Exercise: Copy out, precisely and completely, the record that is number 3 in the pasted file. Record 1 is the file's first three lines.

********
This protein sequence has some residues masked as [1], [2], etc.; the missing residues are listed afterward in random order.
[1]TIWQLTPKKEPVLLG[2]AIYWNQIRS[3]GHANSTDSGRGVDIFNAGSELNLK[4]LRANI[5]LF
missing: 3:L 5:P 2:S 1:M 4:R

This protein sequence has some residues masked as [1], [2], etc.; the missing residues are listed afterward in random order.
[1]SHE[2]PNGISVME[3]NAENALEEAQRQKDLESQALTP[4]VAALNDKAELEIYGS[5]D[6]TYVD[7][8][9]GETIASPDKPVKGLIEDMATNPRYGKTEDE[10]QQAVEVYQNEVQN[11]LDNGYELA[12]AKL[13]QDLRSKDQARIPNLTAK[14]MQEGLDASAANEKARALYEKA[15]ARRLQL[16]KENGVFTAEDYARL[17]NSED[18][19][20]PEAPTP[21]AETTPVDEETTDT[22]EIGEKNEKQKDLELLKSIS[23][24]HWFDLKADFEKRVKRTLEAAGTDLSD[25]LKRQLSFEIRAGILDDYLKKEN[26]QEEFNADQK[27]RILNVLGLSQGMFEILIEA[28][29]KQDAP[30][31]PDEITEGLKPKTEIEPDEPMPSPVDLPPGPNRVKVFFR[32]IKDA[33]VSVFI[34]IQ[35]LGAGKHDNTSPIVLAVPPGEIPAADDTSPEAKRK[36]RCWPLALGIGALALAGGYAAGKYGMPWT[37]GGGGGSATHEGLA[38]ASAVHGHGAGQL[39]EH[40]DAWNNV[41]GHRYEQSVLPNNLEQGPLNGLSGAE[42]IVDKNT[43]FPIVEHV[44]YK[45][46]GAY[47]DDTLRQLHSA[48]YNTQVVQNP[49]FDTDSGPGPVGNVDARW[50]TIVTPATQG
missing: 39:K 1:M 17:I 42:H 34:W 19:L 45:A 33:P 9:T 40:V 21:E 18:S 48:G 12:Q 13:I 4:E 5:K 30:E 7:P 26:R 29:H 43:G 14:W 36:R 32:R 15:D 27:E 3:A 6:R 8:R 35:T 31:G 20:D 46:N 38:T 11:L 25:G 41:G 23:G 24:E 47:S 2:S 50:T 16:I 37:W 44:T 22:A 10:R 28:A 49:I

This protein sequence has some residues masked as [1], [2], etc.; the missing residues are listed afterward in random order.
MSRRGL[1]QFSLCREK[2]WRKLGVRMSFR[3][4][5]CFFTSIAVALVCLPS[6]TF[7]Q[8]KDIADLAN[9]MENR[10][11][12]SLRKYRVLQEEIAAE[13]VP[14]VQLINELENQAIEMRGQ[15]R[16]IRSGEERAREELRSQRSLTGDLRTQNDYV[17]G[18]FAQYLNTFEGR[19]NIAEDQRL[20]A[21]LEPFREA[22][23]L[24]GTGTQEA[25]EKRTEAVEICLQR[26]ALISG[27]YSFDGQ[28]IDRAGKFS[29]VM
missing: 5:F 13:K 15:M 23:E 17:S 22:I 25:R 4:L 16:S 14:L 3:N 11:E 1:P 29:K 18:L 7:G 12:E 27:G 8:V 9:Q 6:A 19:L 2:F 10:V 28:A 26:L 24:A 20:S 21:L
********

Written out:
This protein sequence has some residues masked as [1], [2], etc.; the missing residues are listed afterward in random order.
MSRRGL[1]QFSLCREK[2]WRKLGVRMSFR[3][4][5]CFFTSIAVALVCLPS[6]TF[7]Q[8]KDIADLAN[9]MENR[10][11][12]SLRKYRVLQEEIAAE[13]VP[14]VQLINELENQAIEMRGQ[15]R[16]IRSGEERAREELRSQRSLTGDLRTQNDYV[17]G[18]FAQYLNTFEGR[19]NIAEDQRL[20]A[21]LEPFREA[22][23]L[24]GTGTQEA[25]EKRTEAVEICLQR[26]ALISG[27]YSFDGQ[28]IDRAGKFS[29]VM
missing: 5:F 13:K 15:M 23:E 17:S 22:I 25:R 4:L 16:S 14:L 3:N 11:E 1:P 29:K 18:L 7:G 12:E 27:G 8:V 9:Q 6:A 19:L 2:F 10:V 28:A 26:L 24:A 20:S 21:L